It can also be compared to the production of the Vale and notably to Nimphidia and the Muses Elizim by Drayton, , another private press founded by Ricketts and Shannon, who were, like Housman and Morris, enthusiastic bibliophiles and old illustrated book collectors. As a consequence, his fairy tales are not saturated with didacticism as Victorian fairy tales generally are.
The silver sandhills lay in loops and chains round the curve of the blue bay, and all along them flocks of gaily coloured kites hovered and fluttered and sprang.
And, as they went up into the clear air, the wind sighing in the strings was like the crying of a young child. The atmosphere and the imagery of the tales are moreover faithfully transcribed in the illustrations: the reader can detect in them the same motifs and the same use of refined and symbolic details as in the texts. These wings, which seem to be an integral part of the gate behind the character, are symbolic traditional attributes of the god called Mercury by the Romans and Hermes by the Greeks.
These ornaments on the gate are coupled with an evocation of the peacock feather motif that was fashionable at that time in Great Britain. It had been used by James Whistler in for the decoration of a dining-room in F. The androgynous appearance of the character is also of some importance. From the s onwards, a craze for Chinese and Japanese arts developed in Great Britain after a treaty had been signed which opened diplomatic and commercial relationships between Japan and the Western world.
A cult of Japanese wood-block prints and Chinese blue and white porcelain emerged which turned British people into zealous collectors and which inevitably influenced British artists. As they tried to imitate Chinese and Japanese arts, these artists transferred some of their principles like the use of lacquer or the asymmetry in format and motifs like the willow pattern or the contrasts of scale to their own works. Laurence Housman similarly showed his taste for oriental culture both in his texts and in his illustrations when he chose a Far-Eastern setting for his stories or when he played with perspective and composition in his pictures.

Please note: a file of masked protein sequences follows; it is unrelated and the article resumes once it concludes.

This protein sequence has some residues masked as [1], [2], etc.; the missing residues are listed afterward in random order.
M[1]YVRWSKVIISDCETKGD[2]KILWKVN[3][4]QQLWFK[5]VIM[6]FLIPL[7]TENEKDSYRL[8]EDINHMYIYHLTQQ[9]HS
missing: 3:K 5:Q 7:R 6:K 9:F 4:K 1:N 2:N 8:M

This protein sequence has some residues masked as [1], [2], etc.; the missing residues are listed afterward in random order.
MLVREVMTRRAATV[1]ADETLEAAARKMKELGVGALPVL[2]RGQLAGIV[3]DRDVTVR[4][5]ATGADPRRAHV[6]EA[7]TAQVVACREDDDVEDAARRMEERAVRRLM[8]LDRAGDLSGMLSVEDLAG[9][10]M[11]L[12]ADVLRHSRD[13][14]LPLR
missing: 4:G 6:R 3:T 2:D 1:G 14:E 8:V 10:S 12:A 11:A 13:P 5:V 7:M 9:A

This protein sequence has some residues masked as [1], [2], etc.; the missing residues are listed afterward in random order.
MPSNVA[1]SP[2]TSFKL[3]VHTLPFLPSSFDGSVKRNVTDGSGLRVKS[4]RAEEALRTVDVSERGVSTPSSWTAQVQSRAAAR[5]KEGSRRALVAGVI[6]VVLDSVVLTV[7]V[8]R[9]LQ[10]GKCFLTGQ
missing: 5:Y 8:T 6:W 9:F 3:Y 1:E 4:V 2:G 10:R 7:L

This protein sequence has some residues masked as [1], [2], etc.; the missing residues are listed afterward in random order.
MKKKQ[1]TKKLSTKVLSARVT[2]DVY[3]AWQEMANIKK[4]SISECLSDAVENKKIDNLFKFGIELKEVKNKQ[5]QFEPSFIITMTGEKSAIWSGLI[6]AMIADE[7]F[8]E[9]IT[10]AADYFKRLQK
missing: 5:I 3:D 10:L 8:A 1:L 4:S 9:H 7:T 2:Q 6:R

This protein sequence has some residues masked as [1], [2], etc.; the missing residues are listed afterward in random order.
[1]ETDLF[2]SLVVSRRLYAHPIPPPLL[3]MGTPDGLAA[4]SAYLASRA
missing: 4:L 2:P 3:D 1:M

While his admirers in The Atheneum or The Studio extolled his inventiveness, his dedication to beauty 7 and the peculiar appeal of his illustrations, his detractors criticized him for the lack of clarity of some of his drawings, which they found too intricate, too dark and too obscure, or for the somewhat whimsical physical appearance of his characters. Just how sales of his books were affected by the illustrations is suggested by the fact they were especially unpopular with the conservative provincial booksellers.
Laurence learnt this from Kegan Paul, who had been told by his touring salesman that strong objections had been raised by booksellers to the Housman style of illustration. As the patron of roads and travellers, the messenger of gods and the guide to the Underworld, Mercury embodies the journey to Fairyland, sometimes cruel or disturbing, on which Housman wants to take his readers. He is the keeper of the entrance of the fairy farm that gives its name to the book and that can be seen in the background.
In The House of Joy , a year later, he is represented in a very similar way, standing in front of a sculpted gate, the main difference being that he does not look at the viewer but at a woman who could be one of the heroines of the book. The patron of travellers still guides the reader on the way to Fairyland, that is on the path in the background that probably leads to the field of clover mentioned in the title, but he seems to be more modest and more human than in the previous pictures.
Here, the illustrator moves away from the purely Aesthetic cult of the art object to go back to the essence of the mythological character. The same choice of visual simplicity is to be found again in , in the title-page of The Blue Moon , in which the drawing is even more simplified and stylized. Nevertheless, this coherent group of works can be divided into two subgroups.
The illustrations in The Field of Clover and The Blue Moon , with their more elaborate frames and their darker drawings, can be distinguished from those in A Farm in Fairyland and The House of Joy , which have more in common.
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The continuity between the two is also intensified by the presence of the sculpted gate which simultaneously creates a link between the texts and the illustrations inside the two books. Each arabesque or curl on the doors of the gate indeed refers to a specific tale in the book, either by showing a character or an object of the story, or by reproducing the full-page illustration accompanying the tale. With this visual gimmick, Housman emphasized the introductive function of the title-page: very conventionally, by means of verbal signs, the reader is given the title of the book but the gate, by means of visual signs, also gives him information about what he is about to discover in the following pages.
He gradually moved from having the status of a craftsman ornating a text with pictures to being considered an artist enriching a text with new perspectives or interpretations.